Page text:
Debunking the Science v Religion Myth

Earlier this month, science historian Mike Keas published his latest book, Unbelievable: 7 Myths about the History and Future of Science and Religion. The book is aimed at correcting a cancerous narrative that has long prevailed in modern culture: the hostile conflict between science and religion.

Science historians have soundly rejected the "conflict thesis" for over half a century, but the false narrative’s hundred-year head start has proven hard to supplant. It remains particularly potent in modern education. I can still clearly recall my first-grade social studies classroom with a Sharp projector displaying images of Christopher Columbus holding up an orange as he tried to convince astonished Christians that the Earth was round. I was in college before I learned that nothing like that ever happened.

Keas’s book explores the mythological Science v Religion debate through the context of primary players like Columbus as well as Copernicus, Galileo, Bruno, and, of course, Christianity. By thoroughly examining primary sources and contrasting them against generations of science textbooks, Keas pinpoints the origins of science’s well-known myths and the motivation for them.

Despite its sober historical analysis and exceptional clarity, Unbelievable cannot quite slay the mythical beast it confronts. Keas cannot deliver a final blow because he inexplicably avoids perhaps the most popular myth in the recent history of science and religion: evolution. The concept of Darwinian evolution, though widely accepted today, is still very young and has not been able to fully answer even some purely scientific critiques. Several religious denominations, therefore, have been more than reluctant to embrace the concept.

The hesitations of more fundamentalist denominations, however, are not an argument against the compatibility of science and religion. In fact, many world religions have found evolution to be compatible with divine revelation. This means the conflict is not between science and religion, but between religion and religion. It stems from a disagreement over interpretation of divine revelation rather than a categorical refusal to accept new scientific discoveries.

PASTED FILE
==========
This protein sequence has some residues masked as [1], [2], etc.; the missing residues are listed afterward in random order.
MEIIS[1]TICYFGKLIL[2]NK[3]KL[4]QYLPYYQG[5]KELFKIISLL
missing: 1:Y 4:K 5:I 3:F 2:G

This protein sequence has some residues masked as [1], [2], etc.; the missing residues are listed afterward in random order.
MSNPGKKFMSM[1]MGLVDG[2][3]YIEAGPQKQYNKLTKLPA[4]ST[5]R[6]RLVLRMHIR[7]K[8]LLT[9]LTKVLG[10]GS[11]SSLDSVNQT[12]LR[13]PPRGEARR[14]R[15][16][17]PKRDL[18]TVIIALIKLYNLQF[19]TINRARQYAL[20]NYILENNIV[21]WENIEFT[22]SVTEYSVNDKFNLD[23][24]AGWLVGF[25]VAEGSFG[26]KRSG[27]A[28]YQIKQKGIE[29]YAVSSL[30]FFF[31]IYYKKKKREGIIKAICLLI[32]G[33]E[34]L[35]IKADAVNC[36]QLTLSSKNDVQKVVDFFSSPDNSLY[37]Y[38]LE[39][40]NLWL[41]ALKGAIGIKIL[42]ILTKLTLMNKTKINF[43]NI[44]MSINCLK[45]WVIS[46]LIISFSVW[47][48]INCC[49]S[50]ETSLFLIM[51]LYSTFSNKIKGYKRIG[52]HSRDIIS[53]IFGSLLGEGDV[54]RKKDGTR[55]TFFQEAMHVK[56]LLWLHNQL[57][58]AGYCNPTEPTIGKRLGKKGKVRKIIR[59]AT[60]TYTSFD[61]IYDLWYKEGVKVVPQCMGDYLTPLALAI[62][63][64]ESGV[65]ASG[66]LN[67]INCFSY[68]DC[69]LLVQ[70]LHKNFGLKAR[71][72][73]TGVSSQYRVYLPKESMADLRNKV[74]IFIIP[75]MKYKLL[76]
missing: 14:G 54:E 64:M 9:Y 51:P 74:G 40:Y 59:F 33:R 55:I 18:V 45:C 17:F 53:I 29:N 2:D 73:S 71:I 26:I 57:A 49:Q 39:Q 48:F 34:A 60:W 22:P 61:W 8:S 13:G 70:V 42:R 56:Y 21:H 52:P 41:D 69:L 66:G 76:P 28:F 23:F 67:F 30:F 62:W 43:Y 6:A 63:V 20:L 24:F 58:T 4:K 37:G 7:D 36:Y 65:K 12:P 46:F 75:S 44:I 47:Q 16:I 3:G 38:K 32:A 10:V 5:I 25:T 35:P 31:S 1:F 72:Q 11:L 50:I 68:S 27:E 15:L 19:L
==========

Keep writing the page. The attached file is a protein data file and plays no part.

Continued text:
Evolution exclusion notwithstanding, Keas never loses sight of the fundamental question at the heart of the debate: why have the conflict thesis myths persisted if they are clearly false? Keas provides the answer in his introduction: because every cause needs a narrative. Whether the authors of these myths were anti-Catholic, anti-theist, or simply pro-progress, they were always selling an ideology.

In many circles of the modern science community, theistic religion is portrayed as an anti-factual boogeyman intent on destroying human progress. Science itself becomes a religion with its own laws, clergymen, martyrs, infallible doctrine, and oral history. Any “human advancement” met with theistic skepticism or moral opposition becomes a crusade against scientific infidels whose concepts of supernatural law must be stamped out. This includes, of course, a revisionist account of the past to inspire the “heroic” progressives of today.

Inspirational story-telling—likely the most ancient of humanity’s creative arts—is crucial to the advancement of any cause, and if our current political atmosphere is any indicator, nothing sells like conflict and fear-mongering. Freshman congresswoman Alexandria Ocasio-Cortez perhaps put it best when she claimed that she was more concerned with being “morally correct” than “factually correct.” The divorce of science and religion fundamentally requires a separation between what is “moral” and what is “factual” to survive.

A happy marriage between science and religion, on the other hand, requires an embrace of both faith and reason. The wedding of these concepts throughout history is what has allowed science and religion to promote a deeper understanding of their common object: Truth. For just a few examples, the scientific method, the study of genetics, and the big bang theory were all formally proposed by clergymen.

Truths of faith and reason inherently cannot be opposed, else they could not be True. When facts do not seem to align, then we have the heavy—and even, at times, controversial—duty to weigh them justly and see where we have erred. All claims, scientific or religious, deserve to be treated with healthy skepticism until faith or reason can clearly demonstrate their necessity and accuracy.

Skepticism, however, is not the same as opposition. While it is important that we not blindly accept scientific ideas without sufficient evidence, we also should not fear the discernment of facts to ascertain Truth. Historically, this process can appear slow and have the illusion of opposition. It requires us to consider events in context and understand that true enlightenment requires the fullness of time, for Truth always prevails. Anyone claiming otherwise is, as Keas points out, trying to sell you an ideological narrative.